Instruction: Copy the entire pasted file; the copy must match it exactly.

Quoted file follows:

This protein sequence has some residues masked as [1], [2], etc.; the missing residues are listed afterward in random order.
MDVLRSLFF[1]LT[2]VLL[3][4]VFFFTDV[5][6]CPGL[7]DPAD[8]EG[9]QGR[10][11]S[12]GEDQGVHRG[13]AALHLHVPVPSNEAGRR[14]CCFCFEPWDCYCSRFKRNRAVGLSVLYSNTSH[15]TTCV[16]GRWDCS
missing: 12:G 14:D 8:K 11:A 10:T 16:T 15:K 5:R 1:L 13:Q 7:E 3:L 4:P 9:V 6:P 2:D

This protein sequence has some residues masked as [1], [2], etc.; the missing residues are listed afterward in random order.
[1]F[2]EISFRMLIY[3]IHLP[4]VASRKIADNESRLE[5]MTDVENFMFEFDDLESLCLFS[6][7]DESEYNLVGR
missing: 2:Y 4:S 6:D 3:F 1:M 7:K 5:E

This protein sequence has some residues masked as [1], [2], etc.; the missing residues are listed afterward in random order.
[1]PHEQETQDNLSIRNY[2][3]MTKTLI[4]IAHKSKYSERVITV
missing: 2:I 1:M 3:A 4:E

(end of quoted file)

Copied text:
This protein sequence has some residues masked as [1], [2], etc.; the missing residues are listed afterward in random order.
MDVLRSLFF[1]LT[2]VLL[3][4]VFFFTDV[5][6]CPGL[7]DPAD[8]EG[9]QGR[10][11]S[12]GEDQGVHRG[13]AALHLHVPVPSNEAGRR[14]CCFCFEPWDCYCSRFKRNRAVGLSVLYSNTSH[15]TTCV[16]GRWDCS
missing: 12:G 14:D 8:K 11:A 10:T 16:T 15:K 5:R 1:L 13:Q 7:E 3:L 4:P 9:V 6:P 2:D

This protein sequence has some residues masked as [1], [2], etc.; the missing residues are listed afterward in random order.
[1]F[2]EISFRMLIY[3]IHLP[4]VASRKIADNESRLE[5]MTDVENFMFEFDDLESLCLFS[6][7]DESEYNLVGR
missing: 2:Y 4:S 6:D 3:F 1:M 7:K 5:E

This protein sequence has some residues masked as [1], [2], etc.; the missing residues are listed afterward in random order.
[1]PHEQETQDNLSIRNY[2][3]MTKTLI[4]IAHKSKYSERVITV
missing: 2:I 1:M 3:A 4:E